Exclusive – At Least $1 Billion Of Client Funds Missing From Failed Crypto Firm FTX

Image shows FTX logo, stock chart and cryptocurrency representation

At least $1 billion in client funds have disappeared from the crashed crypto exchange FTX, according to two people familiar with the matter.

Stock exchange founder Sam Bankman-Fried secretly moved $10 billion of client funds from FTX to Bankman-Fried’s trading firm Alameda Research, the people told Reuters.

Much of that total has since disappeared, they said. One source put the missing amount at about $1.7 billion. The other said the gap was between $1 billion and $2 billion.

While FTX is known to have moved client funds to Alameda, the missing money is being reported here for the first time.

The financial hole was revealed in documents Bankman-Fried shared with other senior executives last Sunday, according to the two sources. The records provided an updated description of the situation at the time, they said. Both sources held senior positions at FTX until this week and said they were briefed on the company’s finances by top staff.

Bahamas-based FTX filed for bankruptcy on Friday after a rush of customer withdrawals earlier this week. A bailout deal with rival exchange Binance collapsed, precipitating the highest crypto crash in years.

In text messages to Reuters, Bankman-Fried said he “disagrees with the characterization” of the $10 billion transfer.

“We didn’t smuggle,” he said. “We had internal labels mixed up and misread it,” he added, without elaborating.

Asked about the missing funds, Bankman-Fried replied: “???”

FTX and Alameda did not respond to requests for comment.

In a tweet on Friday, Bankman-Fried said he was “putting together” what had happened at FTX. “I was shocked to see things unfold the way they did earlier this week,” he wrote. “I will write a more comprehensive play by play post soon.”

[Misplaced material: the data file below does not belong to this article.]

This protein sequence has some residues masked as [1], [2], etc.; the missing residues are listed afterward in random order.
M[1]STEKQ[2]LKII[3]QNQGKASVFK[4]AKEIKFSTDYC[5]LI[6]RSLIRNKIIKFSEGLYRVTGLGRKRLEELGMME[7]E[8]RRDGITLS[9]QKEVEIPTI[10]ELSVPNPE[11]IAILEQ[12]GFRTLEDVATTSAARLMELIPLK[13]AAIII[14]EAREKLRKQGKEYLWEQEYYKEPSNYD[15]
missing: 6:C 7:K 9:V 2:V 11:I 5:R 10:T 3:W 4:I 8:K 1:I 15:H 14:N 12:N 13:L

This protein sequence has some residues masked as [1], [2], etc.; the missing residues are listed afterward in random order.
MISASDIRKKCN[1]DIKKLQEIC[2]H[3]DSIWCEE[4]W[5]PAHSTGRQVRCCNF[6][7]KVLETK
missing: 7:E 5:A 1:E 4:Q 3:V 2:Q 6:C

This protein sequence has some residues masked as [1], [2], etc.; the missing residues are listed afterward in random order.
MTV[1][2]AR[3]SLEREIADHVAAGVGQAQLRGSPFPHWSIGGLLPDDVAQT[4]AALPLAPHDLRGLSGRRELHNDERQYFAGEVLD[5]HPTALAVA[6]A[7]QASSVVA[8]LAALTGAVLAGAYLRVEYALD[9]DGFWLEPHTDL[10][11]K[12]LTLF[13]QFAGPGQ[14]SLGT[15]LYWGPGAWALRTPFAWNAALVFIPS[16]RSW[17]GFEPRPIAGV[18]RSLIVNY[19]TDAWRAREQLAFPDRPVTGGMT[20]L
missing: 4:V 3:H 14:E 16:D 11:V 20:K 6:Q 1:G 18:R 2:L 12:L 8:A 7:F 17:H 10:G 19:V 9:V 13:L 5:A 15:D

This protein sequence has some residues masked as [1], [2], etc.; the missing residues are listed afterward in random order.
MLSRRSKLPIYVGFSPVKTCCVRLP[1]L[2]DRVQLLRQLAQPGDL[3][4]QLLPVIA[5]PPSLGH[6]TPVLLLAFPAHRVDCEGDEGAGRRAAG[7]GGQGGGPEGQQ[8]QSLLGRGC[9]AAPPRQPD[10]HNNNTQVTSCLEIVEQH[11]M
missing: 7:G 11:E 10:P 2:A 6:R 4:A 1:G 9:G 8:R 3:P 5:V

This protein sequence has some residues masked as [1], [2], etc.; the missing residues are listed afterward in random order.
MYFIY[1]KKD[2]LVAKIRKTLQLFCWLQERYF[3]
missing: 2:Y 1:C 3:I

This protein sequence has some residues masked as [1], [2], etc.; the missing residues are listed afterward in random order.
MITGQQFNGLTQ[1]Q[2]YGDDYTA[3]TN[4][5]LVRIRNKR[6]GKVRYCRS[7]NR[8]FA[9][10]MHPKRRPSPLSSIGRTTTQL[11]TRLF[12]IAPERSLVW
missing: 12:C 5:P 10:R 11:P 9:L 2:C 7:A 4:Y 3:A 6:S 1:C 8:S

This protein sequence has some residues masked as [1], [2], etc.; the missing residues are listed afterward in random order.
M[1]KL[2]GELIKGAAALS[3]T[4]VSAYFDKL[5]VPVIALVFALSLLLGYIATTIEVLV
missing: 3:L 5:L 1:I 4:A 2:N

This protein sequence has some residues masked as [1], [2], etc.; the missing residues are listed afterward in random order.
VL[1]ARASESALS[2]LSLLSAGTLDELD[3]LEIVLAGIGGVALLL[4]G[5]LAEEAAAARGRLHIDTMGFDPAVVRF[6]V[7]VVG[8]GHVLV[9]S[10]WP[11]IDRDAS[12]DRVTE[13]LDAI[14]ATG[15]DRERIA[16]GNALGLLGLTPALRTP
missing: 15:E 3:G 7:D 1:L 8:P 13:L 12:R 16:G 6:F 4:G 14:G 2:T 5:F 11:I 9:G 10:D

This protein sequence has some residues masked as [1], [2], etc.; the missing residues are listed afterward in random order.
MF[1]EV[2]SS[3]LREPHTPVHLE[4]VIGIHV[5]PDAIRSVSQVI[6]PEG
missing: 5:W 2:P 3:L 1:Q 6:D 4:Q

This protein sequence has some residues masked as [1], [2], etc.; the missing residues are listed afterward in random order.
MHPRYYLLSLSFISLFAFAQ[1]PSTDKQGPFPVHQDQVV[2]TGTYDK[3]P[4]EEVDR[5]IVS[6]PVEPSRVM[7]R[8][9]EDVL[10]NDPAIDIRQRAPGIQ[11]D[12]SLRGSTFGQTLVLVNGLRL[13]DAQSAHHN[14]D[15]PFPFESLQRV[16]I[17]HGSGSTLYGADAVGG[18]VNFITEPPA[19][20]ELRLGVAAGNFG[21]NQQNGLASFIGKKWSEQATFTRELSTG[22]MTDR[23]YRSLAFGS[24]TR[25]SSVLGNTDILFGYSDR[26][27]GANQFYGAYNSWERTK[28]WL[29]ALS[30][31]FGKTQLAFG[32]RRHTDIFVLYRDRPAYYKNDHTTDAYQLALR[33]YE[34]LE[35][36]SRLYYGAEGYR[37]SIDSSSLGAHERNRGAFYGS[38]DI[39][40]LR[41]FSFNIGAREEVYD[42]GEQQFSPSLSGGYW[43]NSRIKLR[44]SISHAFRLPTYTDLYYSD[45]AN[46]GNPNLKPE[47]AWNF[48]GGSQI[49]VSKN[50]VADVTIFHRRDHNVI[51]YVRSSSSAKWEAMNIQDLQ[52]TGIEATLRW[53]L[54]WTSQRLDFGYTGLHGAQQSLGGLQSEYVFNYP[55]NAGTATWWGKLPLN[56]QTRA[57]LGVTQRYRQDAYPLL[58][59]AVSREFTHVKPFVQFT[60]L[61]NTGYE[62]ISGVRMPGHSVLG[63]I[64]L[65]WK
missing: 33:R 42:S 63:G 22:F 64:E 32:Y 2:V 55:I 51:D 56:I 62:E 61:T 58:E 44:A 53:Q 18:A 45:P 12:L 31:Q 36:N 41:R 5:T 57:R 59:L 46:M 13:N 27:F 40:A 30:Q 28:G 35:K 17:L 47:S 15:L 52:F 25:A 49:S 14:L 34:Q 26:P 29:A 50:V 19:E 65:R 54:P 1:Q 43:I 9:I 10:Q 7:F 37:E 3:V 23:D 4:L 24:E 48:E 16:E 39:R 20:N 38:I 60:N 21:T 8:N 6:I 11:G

At the heart of FTX’s problems were losses in Alameda that most FTX executives were unaware of, Reuters previously reported.

Client withdrawals had surged last Sunday after Changpeng Zhao, CEO of giant crypto exchange Binance, said Binance would sell its entire stake in the FTX digital token, worth at least $580 million, “due to recent revelations.” Four days earlier, CoinDesk news agency reported that much of Alameda’s $14.6 billion in assets were held in the token.

That Sunday, Bankman-Fried held a meeting with several executives in the Bahamian capital of Nassau to figure out how much outside financing was needed to cover FTX’s shortfall, the two people with knowledge of FTX’s finances said.

Bankman-Fried confirmed to Reuters that the meeting took place.

Bankman-Fried showed several spreadsheets to the heads of the firm’s regulatory and legal teams that revealed FTX had moved about $10 billion in client funds from FTX to Alameda, the two people said. The spreadsheets showed how much money FTX loaned Alameda and what it was used for, they said.

The documents showed that between $1 billion and $2 billion of those funds were not included in Alameda’s assets, the sources said. The spreadsheets didn’t show where that money moved, and the sources said they don’t know what happened.

In a subsequent examination, FTX’s legal and financial teams also learned that Bankman-Fried implemented what the two people described as a “backdoor” into FTX’s bookkeeping system, which was built using custom software.

They said the “backdoor” allowed Bankman-Fried to execute orders that could change the company’s financial records without notifying other people, including outside auditors. That arrangement meant moving the $10 billion in funds to Alameda didn’t raise any internal compliance or accounting red flags at FTX, they said.

In his text message to Reuters, Bankman-Fried denied implementing a “backdoor”.

The U.S. Securities and Exchange Commission is investigating FTX.com’s handling of customer funds, as well as its activities in the crypto-lending sector, a source familiar with the investigation told Reuters on Wednesday. The Justice Department and the Commodity Futures Trading Commission are also investigating, the source said.

FTX’s bankruptcy marked a stunning turnaround for Bankman-Fried. The 30-year-old had founded FTX in 2019 and led it to become one of the largest crypto exchanges, amassing a personal fortune estimated at nearly $17 billion. FTX was valued in January at $32 billion, with investors including SoftBank and BlackRock.

The crisis has reverberated through the cryptocurrency world, with the price of major coins plummeting. And the collapse of FTX is drawing comparisons to past major business collapses.

On Friday, FTX announced that it had handed over control of the company to John J. Ray III, the restructuring expert who handled the liquidation of Enron Corp – one of the biggest bankruptcies in history.

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